After his traumatic experiences in the marines and in children’s theatre, Irwin resorted to drinking distilled pea liquor. As soon as the last tourists pulled out of Blue Earth, he would become a drunken maniac.

On more than one occasion he tried to have intimate relations with the drive-through window at the Dairy Queen. It happened often enough that the DQ barred the window to prevent “intrusion”, and now they can offer only very narrow to-go items.

Side rant: There’s always that one kid working the drive-through window who can’t figure out you can just turn the Dilly Bar sideways to make it fit through the bars, isn’t there?

Irwin’s violent behavior damaged his working relationship with coworkers, too, like his little side-kick, Sprout.

I had a chance to speak briefly with the actor who plays the Sprout statue, and he’s a super nice guy. His name is Russel Von Hinderloop, and originally he came to Minnesota from Denver for treatment at the Mayo Clinic for his rare leafy-green eczema disorder.

G.G. focused his drunken hijinks on poor little Sprout. More than one morning, park workers would have to pull Sprout from the drainage pipe near the parking lot after G.G. played a round of what he called “Sprout Ball”.

The “Sprout Spout” – now sealed.

It got so bad that the public works staff finally capped the drain entrance to keep G.G. from repeatedly shoving Sprout in the spout. Sprout told me that things were still pretty bad after that, and no matter how many times G.G. apologized and promised he’d quit drinking the pea liquor, things would always turn ugly after dark.

“I had to learn how to stand up for myself,” Sprout revealed. “And I figured I needed a way to humble G.G. Cut him down to size, so to speak.”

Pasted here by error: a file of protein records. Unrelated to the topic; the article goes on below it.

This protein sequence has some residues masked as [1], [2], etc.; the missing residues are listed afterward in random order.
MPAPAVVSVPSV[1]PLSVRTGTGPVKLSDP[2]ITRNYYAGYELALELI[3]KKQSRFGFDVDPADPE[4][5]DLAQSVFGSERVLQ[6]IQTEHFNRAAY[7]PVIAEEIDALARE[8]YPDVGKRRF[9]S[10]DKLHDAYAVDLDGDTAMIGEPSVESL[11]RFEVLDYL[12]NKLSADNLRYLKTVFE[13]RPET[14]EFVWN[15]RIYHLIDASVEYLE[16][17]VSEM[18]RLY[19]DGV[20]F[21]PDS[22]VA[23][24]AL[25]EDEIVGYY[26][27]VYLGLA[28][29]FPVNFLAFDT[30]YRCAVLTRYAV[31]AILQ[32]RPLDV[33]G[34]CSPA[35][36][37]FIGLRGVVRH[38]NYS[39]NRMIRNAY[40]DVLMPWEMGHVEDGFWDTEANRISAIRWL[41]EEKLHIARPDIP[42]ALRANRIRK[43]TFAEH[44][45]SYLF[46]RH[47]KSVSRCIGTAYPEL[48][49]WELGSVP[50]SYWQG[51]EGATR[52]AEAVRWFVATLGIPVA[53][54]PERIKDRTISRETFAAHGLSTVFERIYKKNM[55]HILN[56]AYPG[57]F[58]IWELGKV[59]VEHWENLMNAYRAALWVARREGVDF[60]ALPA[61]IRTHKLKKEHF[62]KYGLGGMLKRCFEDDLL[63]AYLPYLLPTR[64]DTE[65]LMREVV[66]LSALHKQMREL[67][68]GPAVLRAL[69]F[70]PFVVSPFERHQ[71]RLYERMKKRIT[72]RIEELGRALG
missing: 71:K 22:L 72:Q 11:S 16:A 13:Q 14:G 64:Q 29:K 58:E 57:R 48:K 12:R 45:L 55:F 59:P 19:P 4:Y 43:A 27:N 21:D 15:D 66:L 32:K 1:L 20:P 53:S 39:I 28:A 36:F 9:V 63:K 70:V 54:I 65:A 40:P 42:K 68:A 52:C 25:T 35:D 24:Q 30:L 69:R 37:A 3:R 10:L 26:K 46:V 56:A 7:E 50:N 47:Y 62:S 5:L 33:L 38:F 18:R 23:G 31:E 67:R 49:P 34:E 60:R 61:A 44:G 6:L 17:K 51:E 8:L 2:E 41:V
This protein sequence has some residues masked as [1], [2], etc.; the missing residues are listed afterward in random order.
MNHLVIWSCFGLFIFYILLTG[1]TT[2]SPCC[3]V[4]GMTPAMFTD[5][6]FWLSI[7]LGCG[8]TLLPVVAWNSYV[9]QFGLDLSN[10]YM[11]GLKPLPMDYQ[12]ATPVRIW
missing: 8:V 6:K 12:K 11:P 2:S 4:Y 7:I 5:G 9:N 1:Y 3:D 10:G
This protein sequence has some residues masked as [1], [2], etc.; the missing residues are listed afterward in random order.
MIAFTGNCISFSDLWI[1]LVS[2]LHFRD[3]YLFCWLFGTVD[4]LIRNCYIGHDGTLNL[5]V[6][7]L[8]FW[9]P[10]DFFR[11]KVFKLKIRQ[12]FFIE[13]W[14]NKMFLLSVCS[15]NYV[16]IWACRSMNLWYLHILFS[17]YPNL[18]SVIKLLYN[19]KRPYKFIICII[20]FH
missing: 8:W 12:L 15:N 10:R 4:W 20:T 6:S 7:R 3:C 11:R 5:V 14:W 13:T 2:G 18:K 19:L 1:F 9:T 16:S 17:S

Russel “Sprout” Von Hinderloop, formerly of Denver, Colorado

Using the City of Blue Earth’s operating budget for the next fifteen years, Sprout ordered a giant wind turbine from Amazon. He tracked the shipment number and as the oversized trucks lumbered towards Blue Earth on Highway 90, Sprout taunted G.G., saying there was no way he could straddle the highway like a real giant. G.G., who had been hitting the sauce a little early that particular day, called Sprout a baby dink and marched right off to prove him wrong.

Some people recognize wind turbines as an alternate source of energy, but for those who had to drive through the bloody carnage on highway 90 after the convoy of wind turbine trucks roared between G.G.’s legs, they know that the blades of a wind turbine are even more effective at circumcising giants.

Wind turbines: alternate energy production or emasculating ball choppers?

Next time you visit, you’ll notice that under the leaf-strewn tunic of the Jolly Green Giant, G.G. is not “intact”, and the only way G.G. maintains his jolly demeanor is at the thought of kicking Sprout’s tiny ass all the way to the Spam Museum.

Sprout’s clever plan has worked pretty well, for the time being. He’s in good spirits and even told me a silly joke: Did you hear that the Jolly Green Giant’s balls got chopped off by a wind turbine?

Well, okay, it wasn’t so much a joke as it was a gleeful retelling of actual events.

Moheled Again

So life in Blue Earth, Minnesota, is pretty good for now. Under the drive-through window at the DQ hangs a sign that reads 271 days since last giant humping.

Now, there’s a t-shirt you can’t buy in the museum gift shop.

To order your commemorative t-shirt, send $52.99 to me. All proceeds go to the purchase of child labor.